7. November 23, 2013

    Lupton, primarily known only for his work on the history of the Geneva Bible, seems to have been written out of most art histories. One of his paintings is housed in Bradford’s Cartwright Hall art gallery, but I’m told is not currently on show. A singular delight, then, in seeing these quite unexpected sketches. Gentle Author continues, for our delectation, to pluck astonishing rabbits out of the hat.

  8. Julia Button permalink
    November 15, 2015

    I was delighted to find these sketches of my Dad’s online. Lewis Lupton (1909 – 1996) had a long and varied career. He trained at Sheffield Art School for 7 years, then worked for Askew Younge studios in London until the 2nd world war. During the war years he exhibited several oil paintings in the RA, and continued with commercial art including work on posters for the Minstry of Fuel and Power and Dig for Victory campaign.
    Later he illustrated several books for Scripture Union including Patricia St John’s children’s novels. The last 25 years of his life were devoted to writing and publishing his History of the Geneva Bible in 25 volumes.

  9. Alison Pitt (nee Smith) permalink
    August 6, 2016

    I was very interested to see the comments from Julia Button.
    Lewis Lupton was a dear friend of my Dad’s – Harold Smith, as Lewis came regularly to preach at the Soho Memorial Chapel at North Finchley. I have very happy memories of going to Chiswick with my parents, and remember vividly the beautiful ceiling Lewis had painted in his house – especially the inclusion of his beloved cat. We have a copy of every volume of the History of the Geneva Bible, as Lewis gave my Dad a copy whenever a new one was published – a wonderful testament to his faith and his skill.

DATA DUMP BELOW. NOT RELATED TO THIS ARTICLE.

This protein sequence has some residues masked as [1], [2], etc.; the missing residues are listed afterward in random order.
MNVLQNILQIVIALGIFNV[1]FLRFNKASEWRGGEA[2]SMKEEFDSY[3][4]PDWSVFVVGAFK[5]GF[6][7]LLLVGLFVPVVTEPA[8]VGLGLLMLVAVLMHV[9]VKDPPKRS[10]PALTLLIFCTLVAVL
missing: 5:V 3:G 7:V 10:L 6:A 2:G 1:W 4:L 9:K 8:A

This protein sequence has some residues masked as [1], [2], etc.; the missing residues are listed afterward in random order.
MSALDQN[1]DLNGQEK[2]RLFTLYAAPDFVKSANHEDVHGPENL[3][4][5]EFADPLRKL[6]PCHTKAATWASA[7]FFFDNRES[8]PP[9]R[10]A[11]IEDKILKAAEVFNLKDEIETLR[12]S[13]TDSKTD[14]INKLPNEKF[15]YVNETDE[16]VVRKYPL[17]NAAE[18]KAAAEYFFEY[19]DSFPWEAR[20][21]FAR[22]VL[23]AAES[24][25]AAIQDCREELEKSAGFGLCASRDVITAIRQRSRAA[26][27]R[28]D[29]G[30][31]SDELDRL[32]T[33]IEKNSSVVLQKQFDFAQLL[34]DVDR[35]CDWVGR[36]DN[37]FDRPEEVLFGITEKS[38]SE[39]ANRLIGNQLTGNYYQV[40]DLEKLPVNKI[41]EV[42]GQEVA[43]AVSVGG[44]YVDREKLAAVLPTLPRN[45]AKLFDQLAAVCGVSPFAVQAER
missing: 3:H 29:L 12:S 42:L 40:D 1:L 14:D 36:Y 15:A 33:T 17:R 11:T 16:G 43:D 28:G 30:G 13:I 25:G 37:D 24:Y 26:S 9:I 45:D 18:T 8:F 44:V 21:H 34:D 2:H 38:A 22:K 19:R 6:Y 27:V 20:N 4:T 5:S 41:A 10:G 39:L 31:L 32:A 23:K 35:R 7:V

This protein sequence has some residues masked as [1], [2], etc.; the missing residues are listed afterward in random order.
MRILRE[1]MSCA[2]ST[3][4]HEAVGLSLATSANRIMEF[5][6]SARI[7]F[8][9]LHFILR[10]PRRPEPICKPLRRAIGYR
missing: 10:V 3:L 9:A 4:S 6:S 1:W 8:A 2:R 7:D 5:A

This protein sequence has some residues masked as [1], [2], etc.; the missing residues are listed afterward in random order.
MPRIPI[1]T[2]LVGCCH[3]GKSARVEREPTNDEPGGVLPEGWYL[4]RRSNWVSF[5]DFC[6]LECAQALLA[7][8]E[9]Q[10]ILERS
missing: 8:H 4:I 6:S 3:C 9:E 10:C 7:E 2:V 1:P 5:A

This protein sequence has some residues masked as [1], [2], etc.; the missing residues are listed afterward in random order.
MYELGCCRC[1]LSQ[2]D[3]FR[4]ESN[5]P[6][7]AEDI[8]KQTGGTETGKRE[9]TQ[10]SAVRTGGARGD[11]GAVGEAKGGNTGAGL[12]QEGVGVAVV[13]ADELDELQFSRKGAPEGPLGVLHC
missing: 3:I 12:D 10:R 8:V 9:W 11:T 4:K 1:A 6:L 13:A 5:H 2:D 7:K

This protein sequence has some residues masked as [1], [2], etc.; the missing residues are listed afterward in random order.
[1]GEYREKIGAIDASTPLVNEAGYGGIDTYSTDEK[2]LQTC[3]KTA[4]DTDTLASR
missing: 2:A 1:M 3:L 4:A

10. Julia Button permalink
    November 2, 2016

    I’ve just seen the comments from Alison Pitt – yes I remember him mentioning going to Finchley and his friend Harold Smith. So lovely to hear your memories.
    My brother still lives at the house in Chiswick – the painted ceiling is still there, although getting a bit faded with the passage of time.

  11. Ben Elford permalink
    May 30, 2017

    It was a pleasure to come across this posting. I collected the History of the Geneva Bible, buying one or two volumes from secondhand bookshops and the rest from Lewis Lupton as they were published. I had the privilege of meeting him in the early 1990s in Chiswick; I bought a painting from him (he was somewhat reluctant to sell it, I remember). I recall the gorgeous ceiling, of course, but wish I could remember more of the detail. Is there a photographic record anywhere? And am I right in thinking that it was once the subject of a BBC documentary?